The HTML for this project is very simple. We just need to create a heading for the web page, a paragraph to display the GPIO state and two buttons.
    Make the HTML and CSS files. CSS, HTML and sketch are in this .zip file sketch1.
  7. Open the ESP32WebServerSpiffs.ino sketch, modify SSID and password for your network and save it.
  8. Open the sketch folder. Go to Sketch -> Show Sketch Folder. You will open the folder where your sketch is saved.
  9. Make sure that you have subfolder with name data inside of this folder which contains two files - HTML and CSS.
  10. Go to Tools -> ESP32 Sketch Data Upload to upload the files.
  11. If everything went as expected, you should see a “SPIFFS Image Uploaded” message. (You need to hold the ESP32 on-board Boot button while uploading).

  12. Press the ESP32 on-board EN button to reboot it. 
  13. Compile ESP32WebServerSpiffs.ino sketch and upload it to your ESP32 development board. If everything went as expected, you should see a “Done uploading” message. (You need to hold the ESP32 on-board Boot button while uploading).
  14. Press the ESP32 on-board EN button to reboot it.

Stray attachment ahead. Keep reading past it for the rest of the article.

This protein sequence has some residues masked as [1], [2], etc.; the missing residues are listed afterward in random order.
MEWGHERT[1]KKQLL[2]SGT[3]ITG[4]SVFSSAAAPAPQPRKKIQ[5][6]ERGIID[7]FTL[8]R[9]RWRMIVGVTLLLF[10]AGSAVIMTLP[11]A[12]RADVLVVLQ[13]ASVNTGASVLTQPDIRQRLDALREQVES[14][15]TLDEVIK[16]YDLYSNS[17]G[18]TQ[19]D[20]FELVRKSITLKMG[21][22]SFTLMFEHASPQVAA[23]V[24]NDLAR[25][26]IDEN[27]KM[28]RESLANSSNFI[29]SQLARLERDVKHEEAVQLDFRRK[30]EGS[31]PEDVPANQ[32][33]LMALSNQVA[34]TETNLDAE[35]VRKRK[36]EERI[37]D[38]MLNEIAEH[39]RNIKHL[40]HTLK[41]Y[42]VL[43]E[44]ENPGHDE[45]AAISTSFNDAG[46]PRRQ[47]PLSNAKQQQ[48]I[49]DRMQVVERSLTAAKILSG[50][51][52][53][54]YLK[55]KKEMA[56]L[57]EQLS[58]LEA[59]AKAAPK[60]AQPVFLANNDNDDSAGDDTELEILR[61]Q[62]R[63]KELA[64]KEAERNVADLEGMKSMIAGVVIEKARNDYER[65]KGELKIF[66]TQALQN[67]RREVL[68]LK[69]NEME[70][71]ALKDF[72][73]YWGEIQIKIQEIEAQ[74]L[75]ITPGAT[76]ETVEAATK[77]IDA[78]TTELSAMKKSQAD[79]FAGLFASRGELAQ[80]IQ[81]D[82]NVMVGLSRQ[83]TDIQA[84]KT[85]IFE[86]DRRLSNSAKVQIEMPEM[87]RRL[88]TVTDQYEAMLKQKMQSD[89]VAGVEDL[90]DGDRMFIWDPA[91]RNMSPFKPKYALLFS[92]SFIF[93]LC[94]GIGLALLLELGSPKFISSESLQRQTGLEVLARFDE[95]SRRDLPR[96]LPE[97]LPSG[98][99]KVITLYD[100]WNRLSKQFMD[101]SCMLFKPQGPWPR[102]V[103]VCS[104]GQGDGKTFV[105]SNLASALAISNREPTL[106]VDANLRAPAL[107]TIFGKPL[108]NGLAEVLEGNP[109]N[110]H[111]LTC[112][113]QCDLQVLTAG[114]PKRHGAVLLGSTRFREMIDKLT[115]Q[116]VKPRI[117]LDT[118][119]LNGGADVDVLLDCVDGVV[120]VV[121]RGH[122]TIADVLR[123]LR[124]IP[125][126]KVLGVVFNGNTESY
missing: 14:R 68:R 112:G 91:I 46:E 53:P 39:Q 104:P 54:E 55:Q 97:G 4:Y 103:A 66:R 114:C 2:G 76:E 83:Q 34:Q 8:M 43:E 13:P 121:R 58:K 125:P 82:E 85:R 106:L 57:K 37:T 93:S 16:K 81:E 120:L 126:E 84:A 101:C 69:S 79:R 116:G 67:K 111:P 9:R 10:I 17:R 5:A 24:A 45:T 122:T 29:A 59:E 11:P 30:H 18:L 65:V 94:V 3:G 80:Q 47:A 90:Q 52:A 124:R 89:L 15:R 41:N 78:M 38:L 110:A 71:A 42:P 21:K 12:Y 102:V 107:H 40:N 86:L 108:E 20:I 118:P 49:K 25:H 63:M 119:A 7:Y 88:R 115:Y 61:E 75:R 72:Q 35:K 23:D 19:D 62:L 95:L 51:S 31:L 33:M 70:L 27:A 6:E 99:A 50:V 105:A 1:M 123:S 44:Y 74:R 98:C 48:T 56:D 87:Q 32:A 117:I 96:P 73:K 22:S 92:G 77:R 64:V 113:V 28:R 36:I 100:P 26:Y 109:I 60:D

15. Open the Serial Monitor at a baud rate of 115200. 
  16. When your ESP32 development board restarts, you will see the IP address of your ESP32 development board in Serial monitor (we had 192.168.0.116)
  17. You can access your web server, if you type your ESP32 development board IP address in your browser. In our case - http://192.168.0.116. You can easily switch on/off two LEDs connected to your ESP32 development board now. 

Code

We include the necessary libraries, define SSID and password for our network, create variables that refers to GPIO 22 and GPIO23 called led1 and led2, and a String variables to hold the leds state: led1State, led2state, result, create an AsynWebServer object called server that is listening on port 80.

The processor() function is what will attribute a value to the placeholder we’ve created on the HTML file. It accepts as argument the placeholder and should return a String that will replace the placeholder. This function first checks if the placeholder is the STATE we’ve created on the HTML file. If it is, then, accordingly to the led1 and led2 state, we set the led1State and led2State variables to either ON or OFF. Finally, we return the result variable. This replaces the placeholder with the result string value.